An Unquiet American
“Blogging is the only addiction that won’t make you fat, drunk or stoned. But it might make you so hungry for instant gratification that your books get shorter.” – Erica Jong, novelist, HuffPost blogger
One of the pleasures of being a writer is the opportunity—the word excuse comes to mind—to research and write about the thousands of issues, events and cultures that make up our world. Most of what I study and write about is related to being a crime novelist (violence, criminality, forensics). Some of my research is personal (as when my house burned down in a wildfire) or political and historical (the Iraq War). The rest I can only ascribe to neurological pingings that send me hunting down rabbit holes like a subatomic particle crashing about an accelerator.
In this blog I look at some of the themes and issues that help define who we humans are—where we’ve been, where we stand, where we’re going. Subjects I’ll talk about over the coming months include — in no particular order — espionage, poverty, war, history, science, archaeology, literature, cognition, human rights issues, the Middle East, Lawrence of Arabia, murder, military working dogs, the Space Race and single-malt Scotch.
Please search my posts for topics that interest you. And leave comments if inspired to do so. Like any sailor voyaging into the unknown, I am looking for my tribe.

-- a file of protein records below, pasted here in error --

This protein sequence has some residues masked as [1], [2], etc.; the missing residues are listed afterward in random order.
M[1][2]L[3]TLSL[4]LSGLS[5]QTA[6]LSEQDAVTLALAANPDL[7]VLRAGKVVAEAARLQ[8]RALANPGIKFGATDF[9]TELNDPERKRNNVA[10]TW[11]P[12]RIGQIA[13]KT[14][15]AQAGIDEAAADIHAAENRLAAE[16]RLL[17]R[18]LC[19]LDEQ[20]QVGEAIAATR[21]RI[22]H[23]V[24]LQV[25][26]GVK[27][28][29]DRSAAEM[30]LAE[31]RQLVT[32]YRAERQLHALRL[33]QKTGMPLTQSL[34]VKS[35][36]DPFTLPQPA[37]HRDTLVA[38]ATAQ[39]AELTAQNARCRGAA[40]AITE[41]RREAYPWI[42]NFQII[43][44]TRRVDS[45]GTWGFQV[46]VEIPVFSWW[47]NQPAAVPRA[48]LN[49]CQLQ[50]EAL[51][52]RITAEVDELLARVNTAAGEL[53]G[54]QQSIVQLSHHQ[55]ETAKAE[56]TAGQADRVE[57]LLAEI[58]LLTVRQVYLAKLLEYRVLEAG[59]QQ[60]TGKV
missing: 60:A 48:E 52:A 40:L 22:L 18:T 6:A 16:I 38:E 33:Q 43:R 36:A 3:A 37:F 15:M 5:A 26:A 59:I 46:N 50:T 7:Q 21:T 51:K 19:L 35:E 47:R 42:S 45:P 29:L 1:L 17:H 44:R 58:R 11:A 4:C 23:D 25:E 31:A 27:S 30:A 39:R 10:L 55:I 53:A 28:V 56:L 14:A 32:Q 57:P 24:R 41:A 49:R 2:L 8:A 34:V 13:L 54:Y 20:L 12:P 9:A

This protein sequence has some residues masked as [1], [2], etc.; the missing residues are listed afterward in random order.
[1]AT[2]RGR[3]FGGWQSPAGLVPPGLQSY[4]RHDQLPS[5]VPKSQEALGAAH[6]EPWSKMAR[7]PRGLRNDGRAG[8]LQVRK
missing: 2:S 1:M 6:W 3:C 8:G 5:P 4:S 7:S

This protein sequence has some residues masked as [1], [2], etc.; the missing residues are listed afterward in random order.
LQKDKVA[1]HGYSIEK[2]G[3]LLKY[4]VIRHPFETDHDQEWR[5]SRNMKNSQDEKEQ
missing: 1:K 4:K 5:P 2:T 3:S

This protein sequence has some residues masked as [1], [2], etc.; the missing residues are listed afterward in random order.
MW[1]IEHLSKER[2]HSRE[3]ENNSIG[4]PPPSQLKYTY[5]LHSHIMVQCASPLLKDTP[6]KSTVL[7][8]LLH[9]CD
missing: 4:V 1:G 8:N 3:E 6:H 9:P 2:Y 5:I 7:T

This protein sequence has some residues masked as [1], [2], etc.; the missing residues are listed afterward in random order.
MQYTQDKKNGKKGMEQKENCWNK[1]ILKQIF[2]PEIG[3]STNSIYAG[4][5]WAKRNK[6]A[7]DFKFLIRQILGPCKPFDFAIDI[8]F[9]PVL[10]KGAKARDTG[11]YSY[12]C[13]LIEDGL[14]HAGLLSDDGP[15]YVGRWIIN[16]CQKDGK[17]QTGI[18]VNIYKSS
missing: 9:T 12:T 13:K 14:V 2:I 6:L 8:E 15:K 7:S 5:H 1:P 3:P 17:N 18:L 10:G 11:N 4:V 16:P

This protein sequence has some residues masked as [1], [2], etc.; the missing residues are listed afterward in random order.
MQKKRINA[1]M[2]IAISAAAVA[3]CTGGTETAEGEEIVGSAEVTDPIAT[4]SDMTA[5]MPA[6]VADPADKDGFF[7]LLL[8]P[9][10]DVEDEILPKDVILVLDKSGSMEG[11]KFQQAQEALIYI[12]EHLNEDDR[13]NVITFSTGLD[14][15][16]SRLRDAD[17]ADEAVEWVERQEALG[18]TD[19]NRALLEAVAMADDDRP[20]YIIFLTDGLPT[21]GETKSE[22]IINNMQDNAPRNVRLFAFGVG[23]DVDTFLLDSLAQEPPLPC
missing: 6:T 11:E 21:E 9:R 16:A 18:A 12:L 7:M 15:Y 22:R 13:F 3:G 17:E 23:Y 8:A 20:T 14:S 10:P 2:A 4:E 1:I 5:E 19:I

“You can’t patch a wounded soul with a Band-Aid.”
— Michael Connelly, The Black Echo
Part 1 of this Series: An Introduction to PTSD
I first became interested in post traumatic stress disorder (PTSD) as research for a novel. My protagonist is a former Marine who served during the Iraq War. She worked in Al-Anbar Province in western Iraq, where she collected and processed the dead. Witnessing first hand what IEDs, sniper bullets and mortar fire does to human bodies left her with a raft of psychological scars including nightmares, flashbacks, and a constant state of alertness.
And—in her unique version of the disorder—ghosts.
The U.S. Department of Veterans Affairs estimates that one out of every 13 adults in the U.S. will suffer from PTSD at some point in their lives. That’s eight million adults in any given year. The annual cost of PTSD (mortality expenses, drugs, medical treatment, and indirect costs at work and elsewhere) is estimated at over $42.3 billion dollars.
What was most shocking to me after I started my research was the discovery that I, too, suffer from PTSD. read more…